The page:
JS: In December 2008, we completed the construction of a brand new studio facility, as well completely renovated our Toronto office. The Vapor environment was built with the client in mind. We recognize the importance of being comfortable. We also wanted to create a strong creative vibe. We are cutting edge in terms of technology. All the writing rooms are client friendly for on hand collaboration and interconnected to the main mix room. Regarding the Vancouver office, we were already doing a lot of award winning work with Vancouver agencies. In order to gain more of the market share we needed a local presence, so the decision to open a Vancouver office was an easy one. One of our lead staff composers/ sound designers was looking to relocate to BC, so it all came together nicely. Vapor is getting ready to launch a new interactive initiative, which will be Vancouver based. After we had firmly established ourselves in Canada, we had many discussions as to how to expand the company south of the border. We had a lot of success with music supply for both the US and European markets, and the time felt right for a physical presence in the US. We threw around the idea of LA and New York offices but were hesitant about potentially getting lost in the shuffle. Based on Its rich advertising history and community, we decided on Chicago. Not unlike Vancouver, we felt that creatives would take comfort in having a local presence to work with. Benn Jordan lives in Chicago and was the perfect choice to run our new Wicker Park office.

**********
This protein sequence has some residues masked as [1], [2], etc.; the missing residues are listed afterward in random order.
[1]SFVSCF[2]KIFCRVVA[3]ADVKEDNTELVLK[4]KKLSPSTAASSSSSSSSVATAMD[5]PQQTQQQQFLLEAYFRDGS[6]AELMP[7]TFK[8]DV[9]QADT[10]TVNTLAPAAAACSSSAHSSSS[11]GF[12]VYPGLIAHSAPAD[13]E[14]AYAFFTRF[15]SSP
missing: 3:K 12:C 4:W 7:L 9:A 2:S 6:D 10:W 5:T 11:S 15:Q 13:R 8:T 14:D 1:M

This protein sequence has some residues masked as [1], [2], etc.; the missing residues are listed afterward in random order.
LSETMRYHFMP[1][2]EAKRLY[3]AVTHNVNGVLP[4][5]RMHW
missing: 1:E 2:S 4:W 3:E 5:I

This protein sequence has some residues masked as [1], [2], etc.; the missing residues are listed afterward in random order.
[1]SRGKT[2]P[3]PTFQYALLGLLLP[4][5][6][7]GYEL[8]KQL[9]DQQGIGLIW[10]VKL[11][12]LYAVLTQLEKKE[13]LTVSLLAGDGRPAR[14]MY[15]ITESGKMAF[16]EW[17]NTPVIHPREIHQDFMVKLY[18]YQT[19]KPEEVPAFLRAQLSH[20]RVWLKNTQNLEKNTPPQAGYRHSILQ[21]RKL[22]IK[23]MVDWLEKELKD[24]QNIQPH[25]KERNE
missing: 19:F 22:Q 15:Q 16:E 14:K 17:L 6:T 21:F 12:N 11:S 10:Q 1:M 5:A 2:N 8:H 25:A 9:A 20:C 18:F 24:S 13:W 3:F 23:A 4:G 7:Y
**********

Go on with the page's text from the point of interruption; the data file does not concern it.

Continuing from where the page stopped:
SCREEN: Your composer Benn Jordan aka “The Flashbulb” composed the music for Cannes double Grand Prix winner Dove “Evolution”. How has his creative input affected Vapor’s work or creative direction?
JS: Benn’s success with Dove Evolution was like winning the lottery for Vapor. Our name was attached to not only a double grand prix winner, but to an advertising phenomenon. It’s media attention lead to a number of international relationships and was a huge factor in Vapor’s initial success. Benn always brings a unique perspective to every project he works on. He is out of this world from a technical standpoint and a f#cking brilliant musician.
SCREEN: Of the work Vapor Music has completed, which project(s) stand out in terms of challenges to complete?
BJ: I have a lot of luck winning mnemonics and trademark sounds, but those seem to be the ones that fry my brain the hardest. How do you summarize every aspect of a 100 year old, multi-billion dollar corporation in a 2 second sound? I’ll spend more time thinking about it than working on it, but that seems to be the key. Of course the spots I didn’t win would’ve been my biggest challenge as well. I remember years ago writing on a spot for Tang to be aired in Dubai. It had to sound pleasant to the American agency people, but then sound pleasant to the people in the UAE. What sounds happy in Eastern music sounds mysterious and atonal to us Westerners. I wonder how that one turned out in the end.